Štefan Cyril Parrák and his grand collection

Štefan Cyril Parrák and his grand collection

Ester Plicková

An original collection of Trnava resident, confectioner and baker Štefan Cyril Parrák (1887 – 1969) comprised around 9 thousand items representing various creative expressions, mainly traditional ceramics, arts and crafts items and everyday use items. Parrák collected his items for 50 years with great enthusiasm and developed a set of items that is unique for its scope, themes and materials as well as aesthetic values. The collection itself is a small museum.

Parrák made collecting his way of life and sacrificed benefits of prosperous trade and happy family life to his hobby. Parrák did not collect objects to do business with antiques. His aim was to protect evidence of visual art culture, however, not limited to folk environment. It is the way how his collection can be deemed up-to-date even today.

He obtained his first item – faience jar – in 1910. He started with decorating his confectionery with ceramic pieces. He concentrated on painted faience pieces made in the western Slovakia jar workshops between the late 18th century and the mid 20th century when the production ceased to exist. A large collection of ceramics includes the examples of developed Habans production, faience and stoneware from a prominent manufactory in the town of Holíč, during its flowering in the end of 18th century, ceramics from the Stupava workshop and the Slovak pottery production. Ceramic pieces were the centre of his life-long collecting efforts, but Parrák collected many other types of items. He collected utilitarian and decorative exhibits from wood, clothing and textile works, painted glass, arts and crafts objects such as glass, watch, tin utensils, Jewish ceremonial items, lithographs, engravings, small prints, various types of lightings, irons, grinders etc. Majority of exhibits remains fair evidence of cultural and historical importance.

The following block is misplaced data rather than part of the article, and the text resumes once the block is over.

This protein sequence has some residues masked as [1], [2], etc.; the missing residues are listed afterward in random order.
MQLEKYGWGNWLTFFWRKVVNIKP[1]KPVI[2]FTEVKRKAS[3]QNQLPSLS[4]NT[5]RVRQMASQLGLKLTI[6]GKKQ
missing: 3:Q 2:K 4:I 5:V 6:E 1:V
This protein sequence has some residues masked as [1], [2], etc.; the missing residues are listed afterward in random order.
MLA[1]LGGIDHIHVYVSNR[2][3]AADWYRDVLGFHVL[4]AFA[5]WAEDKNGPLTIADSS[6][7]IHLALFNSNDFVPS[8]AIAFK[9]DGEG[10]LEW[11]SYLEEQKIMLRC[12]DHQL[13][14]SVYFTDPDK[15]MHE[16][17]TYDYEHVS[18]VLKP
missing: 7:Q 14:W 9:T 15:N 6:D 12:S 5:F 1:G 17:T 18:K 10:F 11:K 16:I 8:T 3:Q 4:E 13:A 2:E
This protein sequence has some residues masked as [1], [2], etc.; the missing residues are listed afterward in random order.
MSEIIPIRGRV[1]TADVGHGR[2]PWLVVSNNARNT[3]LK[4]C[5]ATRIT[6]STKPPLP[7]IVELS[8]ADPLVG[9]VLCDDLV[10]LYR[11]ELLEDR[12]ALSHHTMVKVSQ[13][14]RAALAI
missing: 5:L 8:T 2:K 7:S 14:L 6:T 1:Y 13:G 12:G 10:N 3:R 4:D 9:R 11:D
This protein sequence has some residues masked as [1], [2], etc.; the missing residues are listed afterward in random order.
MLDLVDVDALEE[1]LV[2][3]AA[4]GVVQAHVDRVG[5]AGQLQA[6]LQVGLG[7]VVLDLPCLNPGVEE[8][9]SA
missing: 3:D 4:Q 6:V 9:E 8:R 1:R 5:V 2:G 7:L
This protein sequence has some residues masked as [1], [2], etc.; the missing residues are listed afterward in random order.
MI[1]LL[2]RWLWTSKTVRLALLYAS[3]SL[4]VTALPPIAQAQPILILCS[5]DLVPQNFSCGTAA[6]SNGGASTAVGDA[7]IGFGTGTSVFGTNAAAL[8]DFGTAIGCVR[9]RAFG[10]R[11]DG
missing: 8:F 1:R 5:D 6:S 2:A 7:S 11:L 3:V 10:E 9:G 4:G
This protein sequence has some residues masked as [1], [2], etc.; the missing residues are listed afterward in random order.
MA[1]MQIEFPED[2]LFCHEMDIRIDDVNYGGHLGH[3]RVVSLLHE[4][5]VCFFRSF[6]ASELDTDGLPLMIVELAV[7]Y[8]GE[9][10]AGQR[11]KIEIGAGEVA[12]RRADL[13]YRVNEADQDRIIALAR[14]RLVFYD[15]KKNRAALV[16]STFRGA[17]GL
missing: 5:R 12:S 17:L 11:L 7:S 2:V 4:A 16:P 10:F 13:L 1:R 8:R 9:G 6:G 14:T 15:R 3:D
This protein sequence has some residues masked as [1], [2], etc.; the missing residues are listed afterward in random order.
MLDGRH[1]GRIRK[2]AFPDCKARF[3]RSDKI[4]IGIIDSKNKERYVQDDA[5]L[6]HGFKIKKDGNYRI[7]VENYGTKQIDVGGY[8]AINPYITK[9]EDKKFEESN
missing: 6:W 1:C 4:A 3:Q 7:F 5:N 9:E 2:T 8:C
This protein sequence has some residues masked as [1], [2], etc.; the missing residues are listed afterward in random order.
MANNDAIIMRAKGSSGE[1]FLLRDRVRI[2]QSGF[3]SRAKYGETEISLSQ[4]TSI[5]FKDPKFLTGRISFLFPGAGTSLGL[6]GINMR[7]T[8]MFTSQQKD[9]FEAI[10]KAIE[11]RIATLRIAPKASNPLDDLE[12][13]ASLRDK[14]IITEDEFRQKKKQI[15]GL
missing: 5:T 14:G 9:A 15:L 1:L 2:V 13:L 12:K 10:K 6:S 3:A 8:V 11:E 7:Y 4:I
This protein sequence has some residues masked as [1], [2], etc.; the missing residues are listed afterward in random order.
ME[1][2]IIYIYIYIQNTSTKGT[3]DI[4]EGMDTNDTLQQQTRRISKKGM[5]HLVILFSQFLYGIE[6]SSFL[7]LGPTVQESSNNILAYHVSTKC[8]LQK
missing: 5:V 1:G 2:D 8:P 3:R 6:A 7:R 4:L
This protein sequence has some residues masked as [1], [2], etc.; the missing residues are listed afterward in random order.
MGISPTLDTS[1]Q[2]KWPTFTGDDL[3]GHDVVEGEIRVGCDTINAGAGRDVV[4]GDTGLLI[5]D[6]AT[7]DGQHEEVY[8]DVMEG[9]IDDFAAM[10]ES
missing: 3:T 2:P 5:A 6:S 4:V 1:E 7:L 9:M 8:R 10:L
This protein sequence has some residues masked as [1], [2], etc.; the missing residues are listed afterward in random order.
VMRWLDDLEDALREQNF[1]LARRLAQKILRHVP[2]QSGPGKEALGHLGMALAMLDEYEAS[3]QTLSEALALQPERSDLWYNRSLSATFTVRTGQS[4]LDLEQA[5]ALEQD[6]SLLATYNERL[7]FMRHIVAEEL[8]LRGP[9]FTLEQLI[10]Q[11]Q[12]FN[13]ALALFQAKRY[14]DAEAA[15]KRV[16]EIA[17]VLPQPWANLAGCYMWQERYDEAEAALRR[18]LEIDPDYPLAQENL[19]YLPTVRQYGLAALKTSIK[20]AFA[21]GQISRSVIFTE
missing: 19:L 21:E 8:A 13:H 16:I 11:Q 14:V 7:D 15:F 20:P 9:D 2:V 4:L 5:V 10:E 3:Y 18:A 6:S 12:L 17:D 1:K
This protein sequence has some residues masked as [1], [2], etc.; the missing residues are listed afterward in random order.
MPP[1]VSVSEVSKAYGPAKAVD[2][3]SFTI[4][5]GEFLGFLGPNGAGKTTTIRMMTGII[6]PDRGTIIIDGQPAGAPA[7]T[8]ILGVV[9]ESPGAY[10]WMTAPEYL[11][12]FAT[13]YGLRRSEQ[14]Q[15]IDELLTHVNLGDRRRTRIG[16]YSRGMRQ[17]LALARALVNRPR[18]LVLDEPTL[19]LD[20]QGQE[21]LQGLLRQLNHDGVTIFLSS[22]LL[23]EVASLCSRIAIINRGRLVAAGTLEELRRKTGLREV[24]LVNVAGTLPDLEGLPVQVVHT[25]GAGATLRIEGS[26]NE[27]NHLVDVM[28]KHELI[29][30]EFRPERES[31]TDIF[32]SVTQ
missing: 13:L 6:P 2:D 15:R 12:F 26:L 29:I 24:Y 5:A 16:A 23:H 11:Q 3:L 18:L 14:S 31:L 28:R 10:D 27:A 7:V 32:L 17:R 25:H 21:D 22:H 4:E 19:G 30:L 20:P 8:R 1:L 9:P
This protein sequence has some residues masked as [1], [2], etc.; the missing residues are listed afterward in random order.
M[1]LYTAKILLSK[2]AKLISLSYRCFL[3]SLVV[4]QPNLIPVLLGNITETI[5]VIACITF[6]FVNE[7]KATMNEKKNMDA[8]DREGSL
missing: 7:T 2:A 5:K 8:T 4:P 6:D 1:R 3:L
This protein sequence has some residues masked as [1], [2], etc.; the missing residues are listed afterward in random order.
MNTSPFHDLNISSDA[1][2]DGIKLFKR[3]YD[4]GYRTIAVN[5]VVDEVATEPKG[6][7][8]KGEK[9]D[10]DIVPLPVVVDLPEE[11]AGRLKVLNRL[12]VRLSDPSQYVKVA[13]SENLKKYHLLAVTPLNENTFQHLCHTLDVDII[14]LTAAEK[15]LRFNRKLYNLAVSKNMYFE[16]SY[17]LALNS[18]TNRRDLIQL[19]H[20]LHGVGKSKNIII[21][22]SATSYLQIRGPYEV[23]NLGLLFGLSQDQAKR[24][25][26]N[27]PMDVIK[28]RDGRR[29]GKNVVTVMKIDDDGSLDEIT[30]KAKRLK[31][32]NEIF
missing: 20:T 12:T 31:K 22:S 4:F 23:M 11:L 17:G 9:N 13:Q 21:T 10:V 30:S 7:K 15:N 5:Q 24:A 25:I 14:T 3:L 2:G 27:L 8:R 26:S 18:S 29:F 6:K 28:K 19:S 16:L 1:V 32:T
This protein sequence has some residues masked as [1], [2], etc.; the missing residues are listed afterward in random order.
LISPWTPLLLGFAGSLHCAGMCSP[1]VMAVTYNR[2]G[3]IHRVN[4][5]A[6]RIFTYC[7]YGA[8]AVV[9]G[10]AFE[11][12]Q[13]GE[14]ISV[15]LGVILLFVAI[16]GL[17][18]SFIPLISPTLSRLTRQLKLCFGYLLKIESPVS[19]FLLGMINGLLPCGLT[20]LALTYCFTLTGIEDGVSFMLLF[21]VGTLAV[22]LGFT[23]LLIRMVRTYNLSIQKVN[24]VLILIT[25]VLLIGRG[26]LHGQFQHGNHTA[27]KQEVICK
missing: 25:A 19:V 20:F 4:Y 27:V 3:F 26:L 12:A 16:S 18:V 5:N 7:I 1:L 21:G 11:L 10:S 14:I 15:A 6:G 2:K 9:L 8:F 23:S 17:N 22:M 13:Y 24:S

Parrák made his collection publicly available in 1935. He exhibited his collection in eight, then in fourteen rooms he added to his confectionery. However, his life was full of ups and downs. He was generous with money that got him into debts. His creditors threatened him with executions and auctions. Parrák, however, rejected to sell his collection to a foreign country. He decided to donate his collection to the national conservation authority. Unsettled relations between many creditors and debtor Parrák did not help to complete the donation.

Historical events ruined already promising negotiations. After events in February 1948 the political establishment stopped any activities relating to private businesses. Parrák´s confectionery was incorporated into the state-owned firm Mlyny a pekárne. His house was confiscated. The original exhibition structure was eliminated and the collection was modified. The collection was used, after many troubles, for the establishment of the regional, later renamed into the Western Slovakia Museum in the town of Trnava.